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Former Wirral pub turned into flats for homeless
A DERELICT Wirral pub has been transformed into flats where homeless people can stay as part of their return to independent living.
The former Grand Trunk in Duke Street, Birkenhead, was bought and renovated by Wirral Churches' Ark Project as part of a Government-funded scheme to help bring empty properties back into use.
The official opening took place this week and was performed by local resident Pat Cotgrave.
Each flat has a shower-room and combined bedroom/living room/kitchen area.
There is also a communal bathroom and sitting room. All our residents have their own front-door keys.
Wirral Ark's chief executive Officer Anne O’Marah said: "The six studio flats we offer here are for homeless people who may need longer term support.
"This new facility is the first of its kind for us and adds to our range of provision.
"This new facility is distinct from our Arkangel supported housing scheme, which provides seven two-bedroom houses in Wallasey and Birkenhead for 14 clients who are ready for semi-independence."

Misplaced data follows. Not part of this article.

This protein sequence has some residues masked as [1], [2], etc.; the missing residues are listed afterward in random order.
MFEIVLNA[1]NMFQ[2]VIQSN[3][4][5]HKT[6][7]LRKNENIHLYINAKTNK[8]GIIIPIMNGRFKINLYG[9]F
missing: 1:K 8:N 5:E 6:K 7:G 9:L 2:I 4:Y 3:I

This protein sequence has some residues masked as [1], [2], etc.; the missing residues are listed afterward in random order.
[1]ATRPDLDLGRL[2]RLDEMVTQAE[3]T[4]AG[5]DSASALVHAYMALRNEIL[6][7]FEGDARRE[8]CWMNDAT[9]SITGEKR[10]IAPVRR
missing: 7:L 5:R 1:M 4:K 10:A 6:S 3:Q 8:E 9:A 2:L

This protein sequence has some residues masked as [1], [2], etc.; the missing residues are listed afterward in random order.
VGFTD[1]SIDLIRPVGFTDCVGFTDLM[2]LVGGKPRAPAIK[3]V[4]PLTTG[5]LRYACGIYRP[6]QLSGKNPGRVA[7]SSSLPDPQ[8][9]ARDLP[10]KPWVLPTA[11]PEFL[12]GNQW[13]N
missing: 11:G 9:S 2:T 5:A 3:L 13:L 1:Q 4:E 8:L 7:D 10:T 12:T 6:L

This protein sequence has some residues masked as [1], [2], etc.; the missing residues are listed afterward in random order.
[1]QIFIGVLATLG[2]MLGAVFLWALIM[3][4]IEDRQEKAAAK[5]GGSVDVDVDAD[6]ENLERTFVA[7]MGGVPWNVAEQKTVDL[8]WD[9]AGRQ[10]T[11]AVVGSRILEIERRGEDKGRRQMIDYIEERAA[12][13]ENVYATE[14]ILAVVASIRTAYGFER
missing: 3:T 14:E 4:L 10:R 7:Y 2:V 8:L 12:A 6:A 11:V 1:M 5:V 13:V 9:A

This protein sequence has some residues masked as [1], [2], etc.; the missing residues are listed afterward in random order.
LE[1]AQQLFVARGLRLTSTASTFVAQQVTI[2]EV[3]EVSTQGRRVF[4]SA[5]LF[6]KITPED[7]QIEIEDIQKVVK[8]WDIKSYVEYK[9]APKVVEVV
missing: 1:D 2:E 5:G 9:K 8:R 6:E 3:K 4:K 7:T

A major part of the rest of the acquisition and renovation cost was met by a £28,000 contribution from the Rotary Club of Wallasey. It was their largest-ever charitable donation.
Attending the opening were Wirral's mayor and Mayoress, Cllr Gerry and Margaret Ellis and Rotary's district governor Roger Heath.
Cllr Ellis said: "Wirral is more than fortunate to benefit from the inspirational and dedicated work of The Ark in helping those who, sadly, find themselves without a home."
Jill Bennett, President of Wallasey Rotary and Doug McCall, Immediate Past President, presented the Club’s cheque to The Rev Robert Nelson, chairman of the Wirral Churches' Ark Project and unveiled a commemorative plaque.
Wirral Churches' Ark Project was started in 1991 by the Wallasey Council of Christian Churches. It began as a temporary winter shelter for the homeless becoming a year-round operation in 1998.
Chairman Rob Nelson said: "The Ark has been available to the homeless every single day since then and we have an 86 percent success rate in returning to independent living those who have sought our help.
"A minority return to us, sometimes several times, but most of those coming to The Ark are people we have never seen before. The problem of homelessness goes on and on."